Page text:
Take a deep breath, Bomber. Sit if you have to. Team A gets 60 seeding points from two sources: Its winning score of 40 plus its coopertition bonus of 20 (based on team B’s score of 10)
Team B: gets 50 seeding points based on team A’s un-penalized score of 50, but no coopertition points for the match loser.

I’m not going to dive into the rest of your post, but see if you can calculate the seeding result of A scoring 50-30=20 points versus team B’s “pure” 10 un penalized points. That is the truly interesting aspect of this year’s seeding process.

Ok, I went one more time through Chatper 9 of the manual.

At first, it didn’t register in my brain, but at some point it hit me - There are MATCH SEEDING POINTS from matches and there are SEEDING SCORES made up of total Match Seeding Points + Bonus Coopertition points.

Now I’m actually glad that I finally understand how this work,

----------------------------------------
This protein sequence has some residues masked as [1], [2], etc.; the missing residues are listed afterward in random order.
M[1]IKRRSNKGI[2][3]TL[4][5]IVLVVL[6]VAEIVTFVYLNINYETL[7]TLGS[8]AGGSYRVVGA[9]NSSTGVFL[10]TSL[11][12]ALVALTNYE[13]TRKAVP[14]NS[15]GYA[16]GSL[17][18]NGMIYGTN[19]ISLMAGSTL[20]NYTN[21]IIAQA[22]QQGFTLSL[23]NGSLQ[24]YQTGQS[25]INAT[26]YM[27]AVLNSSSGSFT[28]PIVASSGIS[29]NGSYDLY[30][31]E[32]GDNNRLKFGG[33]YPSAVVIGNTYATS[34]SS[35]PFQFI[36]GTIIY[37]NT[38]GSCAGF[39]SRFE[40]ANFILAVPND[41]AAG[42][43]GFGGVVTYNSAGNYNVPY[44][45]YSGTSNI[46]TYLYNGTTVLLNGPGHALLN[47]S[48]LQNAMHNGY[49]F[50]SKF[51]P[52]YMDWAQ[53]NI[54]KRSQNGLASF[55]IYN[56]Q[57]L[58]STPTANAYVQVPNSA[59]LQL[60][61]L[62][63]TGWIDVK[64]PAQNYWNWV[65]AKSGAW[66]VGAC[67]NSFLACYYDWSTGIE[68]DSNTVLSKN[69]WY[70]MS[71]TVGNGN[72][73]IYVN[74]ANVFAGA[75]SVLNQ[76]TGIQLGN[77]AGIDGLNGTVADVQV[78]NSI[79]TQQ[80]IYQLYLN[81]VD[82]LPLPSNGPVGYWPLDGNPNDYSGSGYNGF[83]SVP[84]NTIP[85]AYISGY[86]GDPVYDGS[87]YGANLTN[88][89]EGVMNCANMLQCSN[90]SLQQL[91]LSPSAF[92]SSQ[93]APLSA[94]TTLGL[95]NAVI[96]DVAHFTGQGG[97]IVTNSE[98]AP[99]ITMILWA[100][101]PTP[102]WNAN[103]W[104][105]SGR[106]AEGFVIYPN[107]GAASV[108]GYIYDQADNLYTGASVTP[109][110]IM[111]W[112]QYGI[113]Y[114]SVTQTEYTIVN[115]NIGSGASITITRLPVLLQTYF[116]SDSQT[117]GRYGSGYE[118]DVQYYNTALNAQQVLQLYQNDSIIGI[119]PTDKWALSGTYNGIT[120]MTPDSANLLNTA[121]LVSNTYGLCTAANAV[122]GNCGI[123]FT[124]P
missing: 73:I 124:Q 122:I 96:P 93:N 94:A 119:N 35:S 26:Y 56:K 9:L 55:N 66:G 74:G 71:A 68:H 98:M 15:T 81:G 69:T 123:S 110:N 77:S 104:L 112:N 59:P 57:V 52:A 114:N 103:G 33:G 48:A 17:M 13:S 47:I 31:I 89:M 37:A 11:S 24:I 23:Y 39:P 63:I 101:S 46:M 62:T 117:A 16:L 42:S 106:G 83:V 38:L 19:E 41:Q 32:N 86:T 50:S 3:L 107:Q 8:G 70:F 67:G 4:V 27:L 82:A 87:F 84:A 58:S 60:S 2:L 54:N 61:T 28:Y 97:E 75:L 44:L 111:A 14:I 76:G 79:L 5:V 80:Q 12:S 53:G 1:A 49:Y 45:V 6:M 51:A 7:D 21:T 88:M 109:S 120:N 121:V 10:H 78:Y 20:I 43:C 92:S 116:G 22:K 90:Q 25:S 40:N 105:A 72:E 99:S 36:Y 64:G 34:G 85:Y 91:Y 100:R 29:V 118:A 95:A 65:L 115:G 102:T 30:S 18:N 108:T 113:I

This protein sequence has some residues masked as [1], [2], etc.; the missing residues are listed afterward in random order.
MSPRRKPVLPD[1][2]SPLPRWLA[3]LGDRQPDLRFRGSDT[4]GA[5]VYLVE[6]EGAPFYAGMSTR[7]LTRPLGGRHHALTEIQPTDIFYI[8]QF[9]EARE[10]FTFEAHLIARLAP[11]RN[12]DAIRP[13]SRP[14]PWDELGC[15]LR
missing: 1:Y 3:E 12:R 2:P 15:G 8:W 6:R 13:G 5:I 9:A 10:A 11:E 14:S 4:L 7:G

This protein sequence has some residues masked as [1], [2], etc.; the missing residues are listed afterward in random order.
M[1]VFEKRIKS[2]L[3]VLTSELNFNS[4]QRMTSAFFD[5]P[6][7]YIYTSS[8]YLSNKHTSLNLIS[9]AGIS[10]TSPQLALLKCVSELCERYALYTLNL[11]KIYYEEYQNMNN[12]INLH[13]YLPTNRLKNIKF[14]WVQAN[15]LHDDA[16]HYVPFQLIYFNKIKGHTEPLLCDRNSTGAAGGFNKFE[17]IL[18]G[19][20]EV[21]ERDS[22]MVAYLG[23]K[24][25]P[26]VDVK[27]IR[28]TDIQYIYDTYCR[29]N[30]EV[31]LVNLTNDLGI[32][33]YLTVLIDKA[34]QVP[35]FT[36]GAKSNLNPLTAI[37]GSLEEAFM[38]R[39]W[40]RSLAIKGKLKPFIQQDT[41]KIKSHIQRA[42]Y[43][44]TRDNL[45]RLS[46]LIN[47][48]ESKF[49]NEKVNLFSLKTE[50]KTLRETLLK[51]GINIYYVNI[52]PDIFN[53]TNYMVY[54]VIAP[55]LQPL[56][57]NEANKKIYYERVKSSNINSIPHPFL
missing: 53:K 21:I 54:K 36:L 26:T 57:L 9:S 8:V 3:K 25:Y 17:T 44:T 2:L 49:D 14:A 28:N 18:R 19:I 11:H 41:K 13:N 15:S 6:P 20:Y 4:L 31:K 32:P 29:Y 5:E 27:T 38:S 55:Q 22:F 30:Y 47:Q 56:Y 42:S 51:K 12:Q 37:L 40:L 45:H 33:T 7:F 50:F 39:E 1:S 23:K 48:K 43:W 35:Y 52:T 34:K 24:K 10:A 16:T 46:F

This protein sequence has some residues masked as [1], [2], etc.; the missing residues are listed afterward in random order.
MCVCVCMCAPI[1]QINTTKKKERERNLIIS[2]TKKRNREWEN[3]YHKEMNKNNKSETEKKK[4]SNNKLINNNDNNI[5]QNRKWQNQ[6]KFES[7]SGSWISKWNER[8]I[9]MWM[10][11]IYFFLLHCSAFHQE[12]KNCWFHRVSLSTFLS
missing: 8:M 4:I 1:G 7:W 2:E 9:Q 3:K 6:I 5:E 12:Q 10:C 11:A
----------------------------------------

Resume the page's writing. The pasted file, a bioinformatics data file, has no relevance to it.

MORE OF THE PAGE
But the thing is… NOW IT JUST DOESN’T MAKE ANY SENSE AT ALL!!!:confused:

Why would the GDC create such a confusing system?! :mad:
Coopertition points taking priority over seeding points (when there’s a tie in the seeding score)…

One more question - Are coopertition bonuses acummilated through all of the matches, or in the end, only the highest coopertition bonus acheived in a single match is counted for the seeding score?

As I understand it:

Match 1: Win 6-4
6 seeding points + 8 coopertition bonus = 14 seeding points
total seeding points all matches = 14
highest coopertion bonus = 8

Match 2: Lose 4-10, after 1 penalty for you and 2 penalties for opponents
12 seeding points + 0 coopertition bonus = 12 seeding points
total seeding points for all matches = 14 + 12 = 26
highest coopertition bonus = 8

Match 3: Win 10-9, after 1 penalty for opponents
10 seeding points + 20 coopertition bonus = 30 seeding points
total seeding points for all matches = 14 + 12 + 30 = 56
highest coopertition bonus = 20

First, the seeding system is confusing because it’s new and you haven’t seen it before. Anything you see that’s new will be confusing because you try at first to relate it to the things you have already seen. This works enough times for you to be more confused when it fails. In the case of the FRC and GDC and several other acronymities, they may actually have been trying to cause the confusion in an attempt to make you think about what to do this year.